Lone Pine, Calif., is best known as a base camp to hiking, backpacking and horse packing expeditions in the eastern Sierra Nevada. It’s also a mecca to film buffs, especially those who cut their popcorn teeth on westerns. It is not only home to the Beverly and Jim Rogers Lone Pine Film History Museum but is also the site, every Columbus Day weekend, for the Lone Pine Film Festival.
Just outside of town, you will find the Alabama Hills, where the landscape, filled with oddly-shaped granite boulders, was used to shoot hundreds of scenes in films, TV westerns and commercials. The area of about 30,000 acres is now set aside as the Alabama Hills National Recreation Area.
It all began in 1919 with the filming of “The Round Up” with Roscoe “Fatty” Arbuckle. The motion picture industry kept coming back, also making use of the surrounding Owens Valley. Some of the famous feature films and television shows shot there include “Gunga Din” with Cary Grant, “The Lone Ranger” with Lee Powell, “Hopalong Cassidy” with William Boyd and, more recently, “Maverick” with Mel Gibson, “Tremors” with Kevin Bacon, and “Iron Man” with Robert Downey Jr.
The 24th Lone Pine Film Festival is set for Oct. 11-13. This year’s theme is “Lone Pine, Where the Real West becomes the Reel West.” The event includes star panels, celebrity guests, a parade, a rodeo and other entertainment. One of the highlights of the festival is taking one of the movie set tours, which takes you to locations used in filming in and around Lone Pine and the Alabama Hills.
Even if you don’t happen to make it there on festival weekend, the Beverly and Jim Rogers Lone Pine Film History Museum is worth the trip. The 10,000-square-foot building houses extensive exhibits on films and television shows and even an 85-seat movie theater. During the film festival, they plan to screen “Bad Day at Black Rock” on Oct. 11 and “Westward Ho’” on Oct. 12.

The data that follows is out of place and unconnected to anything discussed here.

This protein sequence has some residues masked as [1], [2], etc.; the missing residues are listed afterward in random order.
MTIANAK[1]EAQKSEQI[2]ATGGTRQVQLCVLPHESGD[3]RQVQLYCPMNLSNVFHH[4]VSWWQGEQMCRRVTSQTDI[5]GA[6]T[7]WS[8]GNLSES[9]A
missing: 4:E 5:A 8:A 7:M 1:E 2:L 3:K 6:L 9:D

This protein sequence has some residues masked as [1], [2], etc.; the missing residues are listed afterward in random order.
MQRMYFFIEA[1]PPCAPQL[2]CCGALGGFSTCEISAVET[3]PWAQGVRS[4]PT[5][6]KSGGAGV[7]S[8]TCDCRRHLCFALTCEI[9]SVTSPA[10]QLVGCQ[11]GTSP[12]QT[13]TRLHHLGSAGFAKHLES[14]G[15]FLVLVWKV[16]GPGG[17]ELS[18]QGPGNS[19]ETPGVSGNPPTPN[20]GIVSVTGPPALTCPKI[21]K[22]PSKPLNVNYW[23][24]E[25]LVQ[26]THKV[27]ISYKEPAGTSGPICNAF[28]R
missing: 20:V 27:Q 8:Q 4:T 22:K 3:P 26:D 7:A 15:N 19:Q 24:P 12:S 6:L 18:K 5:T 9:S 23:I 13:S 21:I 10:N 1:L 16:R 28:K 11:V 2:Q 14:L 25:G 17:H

During your visit, be sure to allow time to drive the 13-mile Whitney Portal Road. It leads to a small fishing pond, a lovely cascading waterfall and also the trailhead for hikers and backpackers heading for Mount Whitney. Permits are required to do this strenuous hike. It is 10.7 miles one way, up the highest mountain in the contiguous United States, about 14,500 feet at its summit. The Whitney Portal Road is usually closed from mid-November through early May because of snow.
In October, average daily highs in Lone Pine are in the high 70s or low 80s, dipping to the high 40s at night. There are many lodging and camping choices in Lone Pine. Tuttle Creek Campground and Diaz Lake Campground, both located just a few miles outside of town, are good ones, both available on a first-come, first-served basis. For more information on the town, the museum, the festival or lodging and camping, call the Lone Pine Chamber of Commerce 760-876-4444 or visit lonepinechamber.org. For more information on the festival, call 760-876-9909 or visit lonepinefilmfestival.org.
Deborah Wall is the author of “Great Hikes, A Cerca Country Guide” and “Base Camp Las Vegas: Hiking the Southwestern States,” published by Stephens Press. She can be reached at firstname.lastname@example.org.